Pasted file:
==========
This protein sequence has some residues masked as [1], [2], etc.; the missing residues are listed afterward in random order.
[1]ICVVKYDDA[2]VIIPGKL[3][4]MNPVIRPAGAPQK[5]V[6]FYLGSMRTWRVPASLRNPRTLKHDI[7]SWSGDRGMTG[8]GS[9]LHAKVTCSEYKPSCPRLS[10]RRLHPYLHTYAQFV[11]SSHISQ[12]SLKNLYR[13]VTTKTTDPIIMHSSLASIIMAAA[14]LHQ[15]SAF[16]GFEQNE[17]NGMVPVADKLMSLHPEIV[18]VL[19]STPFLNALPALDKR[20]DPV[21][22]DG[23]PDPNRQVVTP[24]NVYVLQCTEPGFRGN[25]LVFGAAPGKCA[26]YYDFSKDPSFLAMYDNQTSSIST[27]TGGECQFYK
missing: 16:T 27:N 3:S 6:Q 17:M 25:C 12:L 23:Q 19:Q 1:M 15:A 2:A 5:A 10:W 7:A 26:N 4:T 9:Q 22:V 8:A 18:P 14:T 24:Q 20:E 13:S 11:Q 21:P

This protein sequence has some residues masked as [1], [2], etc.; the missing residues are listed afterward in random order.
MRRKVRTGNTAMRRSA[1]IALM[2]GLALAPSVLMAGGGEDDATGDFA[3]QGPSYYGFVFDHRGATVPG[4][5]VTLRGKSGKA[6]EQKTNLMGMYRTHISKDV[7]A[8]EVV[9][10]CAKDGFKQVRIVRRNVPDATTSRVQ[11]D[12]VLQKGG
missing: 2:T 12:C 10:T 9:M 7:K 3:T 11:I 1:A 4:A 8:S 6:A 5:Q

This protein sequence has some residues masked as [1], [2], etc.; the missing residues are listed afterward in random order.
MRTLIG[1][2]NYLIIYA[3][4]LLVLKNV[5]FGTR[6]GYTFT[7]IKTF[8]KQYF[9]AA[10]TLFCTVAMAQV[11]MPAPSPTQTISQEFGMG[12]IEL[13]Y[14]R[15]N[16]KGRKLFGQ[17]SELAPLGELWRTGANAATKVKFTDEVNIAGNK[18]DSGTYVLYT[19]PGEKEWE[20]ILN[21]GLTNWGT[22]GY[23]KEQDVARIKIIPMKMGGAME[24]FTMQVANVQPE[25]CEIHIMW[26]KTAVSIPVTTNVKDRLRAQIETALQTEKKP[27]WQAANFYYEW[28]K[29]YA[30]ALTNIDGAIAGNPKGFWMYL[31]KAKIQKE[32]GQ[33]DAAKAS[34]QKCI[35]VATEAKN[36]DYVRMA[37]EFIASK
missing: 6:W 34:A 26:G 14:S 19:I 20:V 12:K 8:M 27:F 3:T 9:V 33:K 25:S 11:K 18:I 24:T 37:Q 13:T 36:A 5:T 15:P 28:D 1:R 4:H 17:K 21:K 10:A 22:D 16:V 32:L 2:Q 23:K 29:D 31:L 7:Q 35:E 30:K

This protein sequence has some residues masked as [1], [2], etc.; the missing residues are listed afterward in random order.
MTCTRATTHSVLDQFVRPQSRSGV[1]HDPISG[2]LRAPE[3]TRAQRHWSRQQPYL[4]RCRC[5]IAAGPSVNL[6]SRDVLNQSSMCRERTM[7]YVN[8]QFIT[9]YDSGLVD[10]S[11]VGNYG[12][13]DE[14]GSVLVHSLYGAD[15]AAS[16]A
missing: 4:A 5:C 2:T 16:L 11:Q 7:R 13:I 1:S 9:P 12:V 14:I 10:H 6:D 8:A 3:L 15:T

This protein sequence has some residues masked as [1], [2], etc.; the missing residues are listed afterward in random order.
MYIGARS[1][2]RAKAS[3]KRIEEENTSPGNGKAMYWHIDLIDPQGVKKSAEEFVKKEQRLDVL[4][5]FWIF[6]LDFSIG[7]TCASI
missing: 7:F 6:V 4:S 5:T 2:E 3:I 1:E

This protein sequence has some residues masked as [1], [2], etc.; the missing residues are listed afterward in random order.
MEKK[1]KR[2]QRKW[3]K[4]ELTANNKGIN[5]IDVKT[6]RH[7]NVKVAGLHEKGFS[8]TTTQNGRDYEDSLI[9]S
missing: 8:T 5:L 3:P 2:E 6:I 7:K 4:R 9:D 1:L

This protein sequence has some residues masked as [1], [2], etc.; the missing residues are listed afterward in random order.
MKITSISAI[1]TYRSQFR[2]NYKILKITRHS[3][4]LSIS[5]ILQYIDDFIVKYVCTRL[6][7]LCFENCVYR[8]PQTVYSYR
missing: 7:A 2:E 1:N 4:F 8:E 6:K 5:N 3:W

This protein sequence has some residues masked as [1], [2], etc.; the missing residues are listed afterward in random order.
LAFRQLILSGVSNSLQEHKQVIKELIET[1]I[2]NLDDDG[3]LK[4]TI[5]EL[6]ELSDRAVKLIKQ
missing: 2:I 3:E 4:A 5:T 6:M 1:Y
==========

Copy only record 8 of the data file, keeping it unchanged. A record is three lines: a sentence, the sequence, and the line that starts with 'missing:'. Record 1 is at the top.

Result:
This protein sequence has some residues masked as [1], [2], etc.; the missing residues are listed afterward in random order.
LAFRQLILSGVSNSLQEHKQVIKELIET[1]I[2]NLDDDG[3]LK[4]TI[5]EL[6]ELSDRAVKLIKQ
missing: 2:I 3:E 4:A 5:T 6:M 1:Y